As for non-motorized areas, as others have noted there are almost no roads at all. Some areas (such as the Kenai Mountains) have great hiking trails while others (such as the Dalton Highway) have no trails at all. Packing out a caribou can be done in two loads by reasonably fit hikers, but plan on 8 trips for a mature bull moose. I wouldn't hesitate to pack a caribou 5+ miles with a competent partner, but I wouldn't even consider shooting a moose more than a mile or two from the road.

    For what it's worth, you may want to look into a fly-out from Happy Valley with an air carrier such as 70 North. It's not too expensive to get into great caribou hunting (though moose wouldn't be an option up there).

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    Premium Member denalihunter's Avatar
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    Nice video Stid! Seems like I know that place! heh heh!

    nck, just do your research, plan on putting in for some tags, and come up and have fun. There are a lot of mining roads and decent area's where you can run a dirt bike. You'll just not be able to dive in some of the holes that were shown on the video.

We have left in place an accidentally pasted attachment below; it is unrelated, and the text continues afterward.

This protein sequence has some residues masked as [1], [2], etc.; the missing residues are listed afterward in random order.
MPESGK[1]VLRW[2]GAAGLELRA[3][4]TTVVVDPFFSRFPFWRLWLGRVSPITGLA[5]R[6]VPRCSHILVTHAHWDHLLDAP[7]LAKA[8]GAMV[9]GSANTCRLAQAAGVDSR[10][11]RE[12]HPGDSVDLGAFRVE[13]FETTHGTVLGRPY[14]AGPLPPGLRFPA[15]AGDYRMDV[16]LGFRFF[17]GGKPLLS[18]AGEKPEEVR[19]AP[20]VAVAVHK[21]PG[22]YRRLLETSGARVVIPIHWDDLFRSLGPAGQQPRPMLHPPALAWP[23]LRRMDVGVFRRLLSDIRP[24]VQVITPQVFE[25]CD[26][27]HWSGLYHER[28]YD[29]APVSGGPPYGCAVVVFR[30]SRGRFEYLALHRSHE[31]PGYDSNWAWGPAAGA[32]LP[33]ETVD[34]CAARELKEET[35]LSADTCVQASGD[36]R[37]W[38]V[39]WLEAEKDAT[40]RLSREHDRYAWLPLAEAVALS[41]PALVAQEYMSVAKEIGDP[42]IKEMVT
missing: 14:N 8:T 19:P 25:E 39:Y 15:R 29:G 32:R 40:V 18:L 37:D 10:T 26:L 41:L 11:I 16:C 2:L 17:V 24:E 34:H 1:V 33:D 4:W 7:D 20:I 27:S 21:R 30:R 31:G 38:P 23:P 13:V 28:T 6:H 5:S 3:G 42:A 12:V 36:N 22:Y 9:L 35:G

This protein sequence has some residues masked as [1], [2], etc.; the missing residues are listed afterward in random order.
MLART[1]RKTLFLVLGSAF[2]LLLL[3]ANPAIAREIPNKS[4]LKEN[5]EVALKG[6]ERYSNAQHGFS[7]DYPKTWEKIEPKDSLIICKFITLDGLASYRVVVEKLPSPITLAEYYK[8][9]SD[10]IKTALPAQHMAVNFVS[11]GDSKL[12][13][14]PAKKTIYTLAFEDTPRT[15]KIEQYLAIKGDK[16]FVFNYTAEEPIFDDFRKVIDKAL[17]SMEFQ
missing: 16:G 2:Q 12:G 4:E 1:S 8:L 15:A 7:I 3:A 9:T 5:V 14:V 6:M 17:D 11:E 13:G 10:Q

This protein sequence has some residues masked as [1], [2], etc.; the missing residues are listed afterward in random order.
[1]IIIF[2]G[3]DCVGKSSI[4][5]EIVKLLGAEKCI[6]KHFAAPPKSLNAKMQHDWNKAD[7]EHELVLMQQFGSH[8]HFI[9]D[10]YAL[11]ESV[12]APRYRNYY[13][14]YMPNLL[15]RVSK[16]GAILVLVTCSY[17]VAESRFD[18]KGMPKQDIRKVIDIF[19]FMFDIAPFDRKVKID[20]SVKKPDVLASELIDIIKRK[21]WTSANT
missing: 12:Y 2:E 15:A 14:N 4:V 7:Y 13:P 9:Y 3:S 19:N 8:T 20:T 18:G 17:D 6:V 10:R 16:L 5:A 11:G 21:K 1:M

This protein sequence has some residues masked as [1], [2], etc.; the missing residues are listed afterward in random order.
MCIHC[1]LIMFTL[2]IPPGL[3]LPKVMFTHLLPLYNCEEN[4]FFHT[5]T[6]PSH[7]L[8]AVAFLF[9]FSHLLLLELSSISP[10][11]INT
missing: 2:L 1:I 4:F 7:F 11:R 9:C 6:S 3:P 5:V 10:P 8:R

Good luck!
    Claude
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    webmaster Michael Strahan's Avatar
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    You might check out our Caribou Hunting Page, it's got info on caribou distribution around the state (including the Region 2permit situation), and lots more info on Alaska caribou hunting. It's a lot different here than you might think.

    Mke
    LOST CREEK COMPANY: Specializing in Alaska hunt consultation and planning for do-it-yourself hunts, fully outfitted hunts, and guided hunts.
    CLICK HERE to send me a private message.
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    Mike is being modest and not mentioning it but I would suggest being first timers that you employ his hunt consultation service and you will be way ahead of the game. My opinion my be may not be the most objective as the is a personal friend but many here will vouch for my claim that his services are fantastic and the level of detail and insights is worth a lot more than the price of admission.
    Semper Fi and God Bless